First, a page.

Another Friday, another article. Today we're looking back at a very special game, Neverwinter Nights 2: Complete
, as we approach the ten year anniversary of its original release. This is a collection of a PC exclusive pause-and-play RPG and its three expansions, developed by Obsidian Entertainment, except for the final expansion Mysteries of Westgate
which was developed by Ossian Studios. Neverwinter Nights 2 was released in 2006, its first expansion Mask of the Betrayer
in 2007, its second expansion Storm of Zehir
in 2008, and the aforementioned Mysteries of Westgate in 2009. Neverwinter Nights 2: Complete is available on GOG.com for only $19.99, and it often goes on sale for half that. That's quite the bargain for some of the highest quality RPGs out there with hundreds of hours of content even without mods.
In hindsight, this game seems too good to be true. This isn't entirely because of our lowered standards, which are the result of industry standards lowering greatly since those times
. Neverwinter Nights 2 was the culmination of traditional video game RPGs. Everything was building up to it. It features nearly every playable race, class, skill, and feat offered by prior D&D RPGs, and then many more on top of that. The amount of content offered by it and its predecessor, Neverwinter Nights
, was staggering at the time of their release, and even more staggering by today's standards. And that was just the base games, not even including the expansions which added more races, classes, prestige classes, feats/abilities, spells, and more. Neverwinter Nights 2: Complete features 12 races with 17 sub-races
, over 300 spells
, well over 300 feats
, 40 different weapon types
(not individual weapons but types like longsword, war axe, shortbow, etc.), and much more.
So in this article we're going to break down this gargantuan that is Neverwinter Nights 2, including all of its expansions
. Yes, we're going to review all of them, something we wish we had the opportunity to do. Although for what it's worth, Neverwinter Nights 2: Mysteries of Westgate released about one month after GND-Tech was created. That was when we weren't yet reviewing video games, and we weren't even called GND-Tech yet!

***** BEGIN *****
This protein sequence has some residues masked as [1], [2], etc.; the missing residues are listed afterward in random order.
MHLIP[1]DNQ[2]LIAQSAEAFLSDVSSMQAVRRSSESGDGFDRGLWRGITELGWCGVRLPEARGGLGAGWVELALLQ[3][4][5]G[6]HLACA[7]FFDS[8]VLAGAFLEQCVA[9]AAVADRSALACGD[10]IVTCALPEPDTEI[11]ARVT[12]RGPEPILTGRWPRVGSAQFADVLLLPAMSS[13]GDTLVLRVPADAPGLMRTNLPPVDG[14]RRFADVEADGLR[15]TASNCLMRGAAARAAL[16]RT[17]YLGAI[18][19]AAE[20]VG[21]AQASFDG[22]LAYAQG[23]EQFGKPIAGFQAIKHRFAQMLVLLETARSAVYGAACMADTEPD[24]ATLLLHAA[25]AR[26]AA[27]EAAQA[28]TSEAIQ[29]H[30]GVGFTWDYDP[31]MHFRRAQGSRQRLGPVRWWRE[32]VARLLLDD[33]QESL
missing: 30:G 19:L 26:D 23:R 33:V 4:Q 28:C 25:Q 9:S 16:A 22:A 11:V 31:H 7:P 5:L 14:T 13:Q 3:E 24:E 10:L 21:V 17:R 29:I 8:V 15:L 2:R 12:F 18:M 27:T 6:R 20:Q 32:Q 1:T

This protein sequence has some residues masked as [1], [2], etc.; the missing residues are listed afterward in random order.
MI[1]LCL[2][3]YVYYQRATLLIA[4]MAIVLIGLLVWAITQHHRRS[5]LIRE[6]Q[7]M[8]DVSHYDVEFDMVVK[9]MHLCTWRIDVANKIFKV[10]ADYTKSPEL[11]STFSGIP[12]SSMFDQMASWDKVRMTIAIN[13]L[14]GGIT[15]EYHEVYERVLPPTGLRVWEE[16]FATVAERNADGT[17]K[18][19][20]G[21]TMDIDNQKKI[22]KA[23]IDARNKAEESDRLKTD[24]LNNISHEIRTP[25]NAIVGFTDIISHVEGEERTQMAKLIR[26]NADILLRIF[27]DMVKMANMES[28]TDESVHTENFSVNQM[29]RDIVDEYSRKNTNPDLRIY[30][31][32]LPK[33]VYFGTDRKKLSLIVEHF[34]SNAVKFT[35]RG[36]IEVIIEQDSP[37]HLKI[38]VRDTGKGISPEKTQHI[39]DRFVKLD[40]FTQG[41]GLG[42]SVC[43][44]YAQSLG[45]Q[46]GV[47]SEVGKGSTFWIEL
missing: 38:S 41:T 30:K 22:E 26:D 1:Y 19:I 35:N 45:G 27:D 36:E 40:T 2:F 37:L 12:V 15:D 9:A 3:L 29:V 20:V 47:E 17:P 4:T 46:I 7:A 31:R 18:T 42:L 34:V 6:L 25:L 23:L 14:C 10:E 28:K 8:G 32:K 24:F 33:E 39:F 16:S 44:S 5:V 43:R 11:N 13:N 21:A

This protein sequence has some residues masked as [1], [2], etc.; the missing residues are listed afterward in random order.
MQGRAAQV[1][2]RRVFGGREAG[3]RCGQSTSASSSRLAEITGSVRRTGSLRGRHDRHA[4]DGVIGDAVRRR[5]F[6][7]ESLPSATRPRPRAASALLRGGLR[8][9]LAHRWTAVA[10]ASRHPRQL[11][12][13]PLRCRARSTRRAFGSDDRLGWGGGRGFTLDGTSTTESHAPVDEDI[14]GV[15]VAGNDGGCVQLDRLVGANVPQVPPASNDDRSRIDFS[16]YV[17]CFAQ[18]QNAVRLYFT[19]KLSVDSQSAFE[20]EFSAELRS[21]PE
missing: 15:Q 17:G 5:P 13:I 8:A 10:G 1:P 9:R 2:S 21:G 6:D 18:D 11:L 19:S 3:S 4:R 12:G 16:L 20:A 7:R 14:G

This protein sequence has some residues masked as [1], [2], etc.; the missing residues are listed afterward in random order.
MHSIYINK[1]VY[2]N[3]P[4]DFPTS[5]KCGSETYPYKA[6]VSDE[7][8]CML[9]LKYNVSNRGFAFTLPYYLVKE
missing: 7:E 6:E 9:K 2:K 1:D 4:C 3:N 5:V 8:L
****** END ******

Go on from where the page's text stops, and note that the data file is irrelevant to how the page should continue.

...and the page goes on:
Since we are essentially reviewing four games in one article, we are using a different layout this time around. Gameplay is first and foremost because Neverwinter Nights 2 and its expansions obviously share the same basic gameplay. There are some exceptions in each, but those are discussed on the pages for each individual campaign.
At its core, Neverwinter Nights 2 is a tactical stat-based pause-and-play RPG built upon Dungeons & Dragons 3.5 which is its foundation. Most things like attacks in combat (chance to hit), damage given, damage taken, almost everything is determined by a dice roll which happens in the background. Combat is partially turn-based; not fully like the classic Fallout
games or XCOM
, but more on an individual basis. When characters are engaged in combat, turns are in play just like a tabletop RPG in which players take turn rolling dice. Here in Neverwinter Nights 2 the turn-based mechanic is much more seamless than a full fledge turn-based game, you have no controls over the turns and a turn only lasts mere seconds. It's like Pillars of Eternity
and the Star Wars: Knights of the Old Republic
games but slightly slower.
By having a stat for so many different things, Neverwinter Nights 2 simulates more aspects than other games, making it seem far more realistic and far more logical than other video games. That's the whole point of the original pen and paper Dungeons & Dragons after all; to role-play, to pretend to live a different life, so in order for it to believable it has to be realistic and account for many different things, hence the different attributes, saving throws, abundance of skills, and how they're all tied together. Role-playing games are meant to simulate an actual life to some degree, and both Neverwinter Nights games go farther than any other video game.
Keep in mind that Neverwinter Nights 2 is one of few games with an almost perfectly balanced difficulty setting, one that doesn't skew the stats/rules in anyone's favor. That difficulty is called "Hardcore D&D Rules" and it's highly encouraged to play only on this mode and disregard the others.
Neverwinter Nights 2 is one of few RPGs with both third-person and isometric camera options. In fact, the camera is completely and totally customizable. You can use third person at essentially whatever distance you want, isometric with any distance you want, and whatever camera controls you desire. You see, Neverwinter Nights 2 is a true PC game with an insane amount of customization made back during the days when PC games were designed to take advantage of mouse, keyboard, and higher IQ and attention span. You won't find an RPG with this much customization and configuration anymore.
It is not an action game. WASD movement is supported but it's like Dragon Age
and Star Wars: Knights of the Old Republic
, so A and D rotate both the character and the camera in an ideal configuration (it isn't like this by default). The game relies heavily on mouse interaction, as it's a point-and-click game like every pause-and-play and turn-based RPG. All object interaction is point-and-click, although movement can be either point-and-click